• Don't just drop social media posts out there — tag someone! Just make sure you tag someone relevant — like  companies and influencers who are referenced in your article or doing similar work. Don't go overboard; use tagging as a targeted strategy.
  • Use Google Alerts, Mention, or other social media software to keep your eye on mentions and shares of your article posts. Thank the poster, and re-share their post, to start a dialogue.
  • Get active on Reddit, Quora, or other social communities, and share links to your content in response to relevant questions and posts.

“Say My Name” (Destiny’s Child, 1999)

How many dozens of emails do you send out each week? Use those emails to share your article, directly or indirectly:

  • Link your Rolling Stone Culture Council public profile to your name in your email signature (here’s how to edit your sig on Gmail and Outlook), and you'll be sharing your bio, company bio, social connection info, and a list of your articles on every time you send a note.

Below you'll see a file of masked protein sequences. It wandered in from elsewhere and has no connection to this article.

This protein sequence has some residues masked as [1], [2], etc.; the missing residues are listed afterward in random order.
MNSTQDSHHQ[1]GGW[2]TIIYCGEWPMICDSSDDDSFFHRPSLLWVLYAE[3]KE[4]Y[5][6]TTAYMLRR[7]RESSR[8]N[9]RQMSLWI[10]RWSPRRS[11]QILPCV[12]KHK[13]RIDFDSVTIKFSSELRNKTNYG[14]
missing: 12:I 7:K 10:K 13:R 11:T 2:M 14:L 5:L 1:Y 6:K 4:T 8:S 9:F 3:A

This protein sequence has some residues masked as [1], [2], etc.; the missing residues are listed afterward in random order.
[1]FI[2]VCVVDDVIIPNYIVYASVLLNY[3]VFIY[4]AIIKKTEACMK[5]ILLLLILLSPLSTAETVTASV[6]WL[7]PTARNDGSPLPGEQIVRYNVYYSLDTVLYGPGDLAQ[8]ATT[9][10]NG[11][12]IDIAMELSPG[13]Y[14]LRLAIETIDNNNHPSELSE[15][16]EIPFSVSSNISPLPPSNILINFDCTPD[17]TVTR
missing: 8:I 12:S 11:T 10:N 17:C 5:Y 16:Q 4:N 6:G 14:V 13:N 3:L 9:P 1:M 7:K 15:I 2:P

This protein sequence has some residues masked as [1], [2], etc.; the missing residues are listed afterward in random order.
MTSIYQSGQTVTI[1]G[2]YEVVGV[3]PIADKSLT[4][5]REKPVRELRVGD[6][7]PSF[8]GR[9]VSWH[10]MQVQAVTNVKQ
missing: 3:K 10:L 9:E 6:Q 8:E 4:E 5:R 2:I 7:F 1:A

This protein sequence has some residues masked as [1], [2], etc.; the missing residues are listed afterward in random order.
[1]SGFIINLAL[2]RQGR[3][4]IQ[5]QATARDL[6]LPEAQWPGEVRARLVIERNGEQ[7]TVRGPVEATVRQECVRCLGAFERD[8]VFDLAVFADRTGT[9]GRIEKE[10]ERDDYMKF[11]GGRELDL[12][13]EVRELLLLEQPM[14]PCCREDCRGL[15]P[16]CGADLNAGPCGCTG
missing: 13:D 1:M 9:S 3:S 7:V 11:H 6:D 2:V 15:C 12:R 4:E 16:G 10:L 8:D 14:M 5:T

• You could even add a link to your latest article below the contact info in your signature. "Read my latest article on [title here]." Every time you send a note, your contact is subtly encouraged to notice and even share your article.
  • Send a personal email to key people in your network with a link to your article. If you value their opinion, ask for feedback. This is a double-win; they might share your article further, and you might learn something to make your next one even better.

“Getting to Know You” (Rodgers & Hammerstein, 1951)

Any time you want to spread the word about something, you’ve got to get others on board. You can build your network and share your content at the same time: